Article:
Experts caution that the way cooking oil is applied to food may expose individuals to the risk of cancer and other heart-related ailments. Mr. Joseph Ssemujju, an oncology nutritionist at the Uganda Cancer Institute, highlights concerns about common practices involving heating cooking oil, citing the potential dangers when exposed to high temperatures.
He emphasizes that the traditional method of pouring oil into a saucepan and heating it before adding ingredients, a widely practiced approach in Uganda, contributes to the issue. Ssemujju suggests an alternative method of simply pouring the oil directly onto the food and allowing it to boil, asserting that this method is safer.
Professor Archileo Kaaya from Makerere University’s Department of Food Technology and Human Nutrition explains that heating cooking oils can lead to the degradation of carcinogenic components, posing a potential risk of cancer. Repeatedly heated cooking oils produce byproducts containing substances known to be carcinogenic, mutagenic, and tumorigenic.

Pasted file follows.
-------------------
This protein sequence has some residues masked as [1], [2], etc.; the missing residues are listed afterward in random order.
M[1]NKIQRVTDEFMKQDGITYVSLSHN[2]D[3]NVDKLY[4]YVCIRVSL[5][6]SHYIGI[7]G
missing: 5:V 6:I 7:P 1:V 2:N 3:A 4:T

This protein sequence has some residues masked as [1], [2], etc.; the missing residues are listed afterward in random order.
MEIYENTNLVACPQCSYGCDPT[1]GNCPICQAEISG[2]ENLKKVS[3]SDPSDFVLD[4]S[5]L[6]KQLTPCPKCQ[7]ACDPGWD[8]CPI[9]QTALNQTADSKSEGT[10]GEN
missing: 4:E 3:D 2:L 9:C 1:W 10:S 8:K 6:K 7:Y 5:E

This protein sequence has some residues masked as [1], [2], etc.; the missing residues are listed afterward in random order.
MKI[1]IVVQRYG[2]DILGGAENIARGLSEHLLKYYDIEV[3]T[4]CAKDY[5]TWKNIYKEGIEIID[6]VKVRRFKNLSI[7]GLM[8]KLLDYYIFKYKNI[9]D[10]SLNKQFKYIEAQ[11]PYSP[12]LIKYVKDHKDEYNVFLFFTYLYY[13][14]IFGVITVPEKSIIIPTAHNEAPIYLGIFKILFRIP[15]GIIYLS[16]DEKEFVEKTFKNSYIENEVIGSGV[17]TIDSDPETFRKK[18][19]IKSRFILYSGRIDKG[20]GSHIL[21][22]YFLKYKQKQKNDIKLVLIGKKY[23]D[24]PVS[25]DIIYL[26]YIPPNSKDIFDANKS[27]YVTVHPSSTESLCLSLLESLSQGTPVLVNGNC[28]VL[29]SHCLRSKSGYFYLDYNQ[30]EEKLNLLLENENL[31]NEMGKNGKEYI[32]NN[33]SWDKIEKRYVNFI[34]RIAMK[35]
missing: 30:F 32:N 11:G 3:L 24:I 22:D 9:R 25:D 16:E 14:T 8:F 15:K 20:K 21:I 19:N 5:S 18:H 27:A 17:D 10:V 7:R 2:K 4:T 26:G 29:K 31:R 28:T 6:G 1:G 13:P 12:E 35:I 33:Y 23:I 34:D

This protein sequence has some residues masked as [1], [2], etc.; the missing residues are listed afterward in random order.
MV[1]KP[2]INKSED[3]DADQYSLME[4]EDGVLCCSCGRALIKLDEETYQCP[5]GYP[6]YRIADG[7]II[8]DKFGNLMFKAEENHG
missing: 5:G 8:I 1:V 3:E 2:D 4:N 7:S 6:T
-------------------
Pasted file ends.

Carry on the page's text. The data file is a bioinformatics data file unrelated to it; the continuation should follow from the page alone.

Moreover, Mr. Ssemujju points out that direct heating of oils also results in the degradation of heat-sensitive nutrients such as Vitamin C and antioxidants, which are crucial for the body’s ability to resist the effects of attacks on cells.
In a related development, research from Makerere University reveals that deep-fried foods, including fish, chicken, sausages, and chips sold on the streets of Kampala, pose risks of cancer and heart diseases. The study indicates that most of these fried foods are prepared using recycled cooking oil, which, when recycled at high temperatures, can lead to adverse health outcomes.
The researchers note that chronic consumption of recycled oil is linked to an increase in blood pressure, potentially resulting from the generation of free radicals and reduced levels of vitamins and antioxidants. The quality of oil deteriorates during deep frying, with a higher free fatty acid content present in such oil.
Complications associated with long-term consumption of foods fried in recycled cooking oil include cardiovascular diseases, fatty material deposition on artery walls, and increased levels of “bad” cholesterol. The study warns that these health risks are further compounded by factors such as prolonged heating of oil, the use of improper cooking utensils, and inadequate food handling practices by street processors.
Despite awareness among street food processors about the risks associated with recycled cooking oil, financial considerations often take precedence over food safety. The study found that a significant percentage of processors recycled oil multiple times daily, emphasizing the need for improved awareness and regulatory measures.